multimedia, custom software, 2003-4, with Giles Perring; refactured for the web, 2018

overboard is an example of language art in digital media that demonstrates an 'ambient' time-based poetics. There is a stable text underlying its continuously changing display and this text may occasionally rise to the surface of conventional readability in its entirety. However, overboard might best be installed as a dynamic, wall-mounted linguistic image, a restless painting in language. As time passes, the text drifts continually in and out of readability - sinking, rising, and sometimes 'going under' or drowning, then rising to the surface once again. When floating it runs a program of simple but carefully designed algorithms which allow letters to be replaced by alternate letters that are in some way similar to those of the original text. When sinking, letters may simply vanish. When surfacing or floating however, word shapes are largely preserved. In fact, except when sinking, the text is always readable for anyone who is prepared to take time and recover the principles of alternate letter replacement. A willing reader is able to preserve or 'save' their reading of the text.

Giles Perring developed generative music for the piece that reflects and responds to these procedures.

An installation version of overboard was shown at the p0es1s exhibition and colloquium in Berlin during February and March 2004. The version from this date was made in programmable QuickTime and it is still possible to experience the QuickTime version as set out below. As of June 2018, the piece has been refactured as a javascript web app. Please follow the link associated with this image:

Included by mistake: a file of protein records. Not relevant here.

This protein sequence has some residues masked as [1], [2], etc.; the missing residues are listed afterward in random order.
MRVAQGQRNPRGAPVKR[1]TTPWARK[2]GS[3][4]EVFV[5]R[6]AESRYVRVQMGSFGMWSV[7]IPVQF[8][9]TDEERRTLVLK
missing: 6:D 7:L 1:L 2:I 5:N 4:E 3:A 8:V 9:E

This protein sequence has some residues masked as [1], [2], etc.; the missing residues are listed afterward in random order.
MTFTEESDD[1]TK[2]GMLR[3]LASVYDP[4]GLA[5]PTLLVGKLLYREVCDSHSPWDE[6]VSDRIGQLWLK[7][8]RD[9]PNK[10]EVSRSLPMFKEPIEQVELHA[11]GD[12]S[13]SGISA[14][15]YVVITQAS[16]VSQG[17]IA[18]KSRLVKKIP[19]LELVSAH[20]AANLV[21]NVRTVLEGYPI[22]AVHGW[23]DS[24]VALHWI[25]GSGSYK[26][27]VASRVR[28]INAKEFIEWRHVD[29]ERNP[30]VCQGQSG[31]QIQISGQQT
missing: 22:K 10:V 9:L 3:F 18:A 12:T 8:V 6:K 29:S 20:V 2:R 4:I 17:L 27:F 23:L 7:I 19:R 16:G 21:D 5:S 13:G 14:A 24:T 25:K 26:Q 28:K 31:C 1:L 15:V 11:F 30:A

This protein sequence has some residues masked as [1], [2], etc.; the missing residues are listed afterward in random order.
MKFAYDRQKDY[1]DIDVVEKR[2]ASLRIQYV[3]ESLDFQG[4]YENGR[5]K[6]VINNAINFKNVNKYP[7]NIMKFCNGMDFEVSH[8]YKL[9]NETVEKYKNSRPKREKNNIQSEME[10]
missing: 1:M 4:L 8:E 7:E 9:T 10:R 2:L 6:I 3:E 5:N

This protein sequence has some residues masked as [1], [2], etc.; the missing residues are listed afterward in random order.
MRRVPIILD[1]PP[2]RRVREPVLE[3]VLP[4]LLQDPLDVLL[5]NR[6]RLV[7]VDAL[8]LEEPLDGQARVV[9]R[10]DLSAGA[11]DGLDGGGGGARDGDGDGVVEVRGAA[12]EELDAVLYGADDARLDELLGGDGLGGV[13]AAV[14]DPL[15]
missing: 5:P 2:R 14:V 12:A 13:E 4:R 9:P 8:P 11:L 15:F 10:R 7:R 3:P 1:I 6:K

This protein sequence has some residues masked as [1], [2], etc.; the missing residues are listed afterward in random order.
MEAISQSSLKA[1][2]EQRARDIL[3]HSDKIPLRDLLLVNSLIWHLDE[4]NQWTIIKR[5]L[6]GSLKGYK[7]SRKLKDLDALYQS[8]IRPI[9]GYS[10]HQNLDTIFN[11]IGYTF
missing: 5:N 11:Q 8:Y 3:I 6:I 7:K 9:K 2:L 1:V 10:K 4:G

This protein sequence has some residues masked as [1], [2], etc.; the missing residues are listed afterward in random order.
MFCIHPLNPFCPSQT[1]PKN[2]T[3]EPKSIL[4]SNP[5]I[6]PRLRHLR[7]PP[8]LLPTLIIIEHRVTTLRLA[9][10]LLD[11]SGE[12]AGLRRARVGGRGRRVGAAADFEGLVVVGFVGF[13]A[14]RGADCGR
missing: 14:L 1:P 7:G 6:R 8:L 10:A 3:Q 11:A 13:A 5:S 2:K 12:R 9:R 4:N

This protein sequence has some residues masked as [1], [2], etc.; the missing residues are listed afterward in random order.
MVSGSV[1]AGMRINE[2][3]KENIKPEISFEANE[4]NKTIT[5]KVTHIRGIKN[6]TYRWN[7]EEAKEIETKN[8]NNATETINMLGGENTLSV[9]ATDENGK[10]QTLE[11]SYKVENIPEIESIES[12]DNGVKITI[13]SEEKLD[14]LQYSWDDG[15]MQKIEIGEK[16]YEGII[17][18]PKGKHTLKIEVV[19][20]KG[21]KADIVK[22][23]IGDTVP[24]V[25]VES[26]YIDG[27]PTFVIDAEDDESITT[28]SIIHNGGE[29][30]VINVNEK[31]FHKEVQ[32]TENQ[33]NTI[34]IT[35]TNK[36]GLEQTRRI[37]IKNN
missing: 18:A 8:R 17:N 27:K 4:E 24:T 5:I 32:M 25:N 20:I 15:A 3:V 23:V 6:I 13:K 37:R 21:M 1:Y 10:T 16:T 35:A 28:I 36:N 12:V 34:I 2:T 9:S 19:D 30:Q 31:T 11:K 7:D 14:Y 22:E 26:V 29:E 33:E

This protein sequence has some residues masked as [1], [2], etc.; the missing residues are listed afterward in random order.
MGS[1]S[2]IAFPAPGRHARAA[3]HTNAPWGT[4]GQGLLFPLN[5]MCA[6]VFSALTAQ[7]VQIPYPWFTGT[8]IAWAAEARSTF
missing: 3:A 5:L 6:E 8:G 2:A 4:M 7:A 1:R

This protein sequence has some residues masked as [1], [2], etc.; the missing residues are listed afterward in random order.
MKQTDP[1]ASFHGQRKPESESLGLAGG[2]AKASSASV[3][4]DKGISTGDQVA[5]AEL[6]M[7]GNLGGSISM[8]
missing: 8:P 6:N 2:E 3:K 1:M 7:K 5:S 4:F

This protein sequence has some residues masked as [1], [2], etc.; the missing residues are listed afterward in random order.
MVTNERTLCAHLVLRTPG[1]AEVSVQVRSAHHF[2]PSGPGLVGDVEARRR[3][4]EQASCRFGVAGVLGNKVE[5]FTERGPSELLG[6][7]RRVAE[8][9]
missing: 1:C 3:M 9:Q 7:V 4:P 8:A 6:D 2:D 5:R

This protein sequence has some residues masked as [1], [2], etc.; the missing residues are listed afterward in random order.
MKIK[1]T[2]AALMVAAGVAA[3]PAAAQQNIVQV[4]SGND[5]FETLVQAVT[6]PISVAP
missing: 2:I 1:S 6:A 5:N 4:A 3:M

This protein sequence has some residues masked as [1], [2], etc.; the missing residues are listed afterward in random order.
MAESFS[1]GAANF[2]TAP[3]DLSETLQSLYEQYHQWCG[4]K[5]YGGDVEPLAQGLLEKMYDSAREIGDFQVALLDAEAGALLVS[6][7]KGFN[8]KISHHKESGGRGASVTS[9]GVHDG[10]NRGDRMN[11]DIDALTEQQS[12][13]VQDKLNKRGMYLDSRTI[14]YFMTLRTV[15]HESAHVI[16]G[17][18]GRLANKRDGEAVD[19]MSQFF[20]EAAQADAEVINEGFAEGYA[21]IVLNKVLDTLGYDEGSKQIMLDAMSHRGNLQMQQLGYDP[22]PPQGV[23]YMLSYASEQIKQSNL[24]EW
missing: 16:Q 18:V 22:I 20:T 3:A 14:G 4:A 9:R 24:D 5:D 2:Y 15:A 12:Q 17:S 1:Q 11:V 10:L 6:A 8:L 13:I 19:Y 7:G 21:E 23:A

A brief article describing the inner workings of overboard was published by dictung-digital - 'overboard: An Example of Ambient Time-Based Poetics in Digital Art.' dictung-digital 32 (2004) http://www.dichtung-digital.org/2004/2-Cayley.htm.


requirements for running the deprecated QuickTime version of overboard

Because Apple no longer supports programmable QuickTime, the various QT versions of overboard require the installation of QuickTime Player, version 7, or (for those willing to undertake the configuration) reinstating the QuickTime browser plugin (which will only work with certain browsers).

To hear the generative musical soundscape designed by Giles Perring for the QuickTime verson, you must first download and install two 'sound font' files, following these instructions.

- download the archive containing the files from this page site: http://programmatology.shadoof.net/?downloads.

- if your browser doesn't do this for you, unpack the archive.

- depending on your system, move the files 'overboard bell.sf2' and 'overboard rolls.sf2' into the following folders:
   Mac OS 9: System/Extensions/QuickTime Extensions
   Max OS X: Library/Audio/Sounds/Banks
   Windows XP: Program Files/QuickTime/QTComponents

overboard was developed on the Macintosh and the text (in particular) looks better on this platform. As of Spring 2018, the only reliable way to experience the QuickTime version overboard is to open the movies directly from your local installation of QuickTime Player 7 (File → Open URL...) using the following URLs:

You can, in fact, view the piece without the sound fonts installed, but the midi sounds will all default to a QuickTime piano.